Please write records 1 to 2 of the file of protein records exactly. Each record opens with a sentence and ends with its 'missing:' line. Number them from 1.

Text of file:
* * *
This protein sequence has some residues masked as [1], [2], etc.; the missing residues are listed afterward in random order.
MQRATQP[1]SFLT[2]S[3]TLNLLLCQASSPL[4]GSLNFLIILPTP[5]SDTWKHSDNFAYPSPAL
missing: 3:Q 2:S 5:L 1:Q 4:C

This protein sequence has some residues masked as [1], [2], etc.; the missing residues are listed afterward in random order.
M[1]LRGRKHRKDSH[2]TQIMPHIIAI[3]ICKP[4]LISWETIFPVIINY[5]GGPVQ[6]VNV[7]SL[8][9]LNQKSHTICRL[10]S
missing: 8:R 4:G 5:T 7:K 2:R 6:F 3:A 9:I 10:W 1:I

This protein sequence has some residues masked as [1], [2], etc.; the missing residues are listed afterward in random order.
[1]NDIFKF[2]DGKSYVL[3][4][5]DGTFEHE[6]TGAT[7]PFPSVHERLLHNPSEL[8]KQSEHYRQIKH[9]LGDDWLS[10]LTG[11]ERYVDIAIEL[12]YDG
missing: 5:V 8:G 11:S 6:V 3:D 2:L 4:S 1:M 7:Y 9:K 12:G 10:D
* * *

This protein sequence has some residues masked as [1], [2], etc.; the missing residues are listed afterward in random order.
MQRATQP[1]SFLT[2]S[3]TLNLLLCQASSPL[4]GSLNFLIILPTP[5]SDTWKHSDNFAYPSPAL
missing: 3:Q 2:S 5:L 1:Q 4:C

This protein sequence has some residues masked as [1], [2], etc.; the missing residues are listed afterward in random order.
M[1]LRGRKHRKDSH[2]TQIMPHIIAI[3]ICKP[4]LISWETIFPVIINY[5]GGPVQ[6]VNV[7]SL[8][9]LNQKSHTICRL[10]S
missing: 8:R 4:G 5:T 7:K 2:R 6:F 3:A 9:I 10:W 1:I